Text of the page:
The Sheriff Appeal Court has issued its decision in the case of Diane Raybould v T&N Gilmartin (Contractors) Limited. This was an appeal from a case that was heard in the All Scotland Personal Injury Court.
On 3 February 2015 when returning to her front door, Ms Raybould fell when crossing an excavation on the pavement outside her home. T&N Gilmartin were the contractors who were working on the pavement outside her home.
The case proceeded on the basis that there were no footway boards and as a result, no safe access across the excavated trench to Ms Raybould’s front door. The Defender’s position was that the accident happened as a result of Ms Raybould stumbling and not as a result of the excavation.
The Sheriff at the original hearing found that Ms Raybould knew there was no board to cross the excavation. It was held that she put herself in a position which she knew to be hazardous, and decided not to take the alternative option of using her back door to enter the property. The conclusion of the Sheriff was that the maxim of volenti non fit injuria applied. Translated from Latin, that roughly means that “to a willing person, injury is not done”; in legal terms, if someone puts themselves in a position that the know may harm them, they cannot bring a claim for injury if that does indeed happen. Given the finding, Ms Raybould’s case failed, and the court made no award in her favour. The decision was then appealed.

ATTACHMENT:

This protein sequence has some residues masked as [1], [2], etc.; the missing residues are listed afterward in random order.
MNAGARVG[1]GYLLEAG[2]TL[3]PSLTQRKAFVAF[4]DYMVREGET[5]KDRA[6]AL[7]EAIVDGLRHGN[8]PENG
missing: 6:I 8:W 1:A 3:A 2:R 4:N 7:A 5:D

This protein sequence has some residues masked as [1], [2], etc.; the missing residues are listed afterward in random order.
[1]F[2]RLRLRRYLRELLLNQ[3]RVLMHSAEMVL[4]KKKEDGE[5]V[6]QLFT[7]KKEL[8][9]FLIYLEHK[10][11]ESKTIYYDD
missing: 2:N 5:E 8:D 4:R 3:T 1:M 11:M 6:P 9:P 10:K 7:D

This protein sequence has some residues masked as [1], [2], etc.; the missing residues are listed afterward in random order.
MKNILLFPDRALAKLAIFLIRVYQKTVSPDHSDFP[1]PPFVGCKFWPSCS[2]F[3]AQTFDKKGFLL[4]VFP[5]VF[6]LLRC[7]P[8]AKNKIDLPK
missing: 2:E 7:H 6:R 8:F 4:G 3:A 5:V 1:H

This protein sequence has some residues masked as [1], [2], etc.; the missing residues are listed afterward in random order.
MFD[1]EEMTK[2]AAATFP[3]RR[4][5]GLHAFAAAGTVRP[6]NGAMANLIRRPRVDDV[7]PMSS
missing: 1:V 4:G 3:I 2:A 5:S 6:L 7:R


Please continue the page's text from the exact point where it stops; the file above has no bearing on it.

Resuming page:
The Sheriff Appeal Court noted the Defenders in the action had not raised volenti non fit injuria in their written case. The Sheriff was said to have “introduced this legal proposition into his judgment when he was considering his decision.” It was also noted that “ To decide the issue between the parties on a legal maxim not supported by the evidence; not argued for and of which no notice had been given is simply not appropriate. Accordingly we have little hesitation in finding that this is not a case in which the maxim volenti non fit injuria applies.”
The Appeal Court then heard submissions on contributory negligence, and found that the Defender’s had breached the duty of care owed to Ms Raybould, but also found that Ms Raybould’s actions had contributed to the accident. She therefore received an award for payment from the court, reduced by 50% to reflect her contributing actions.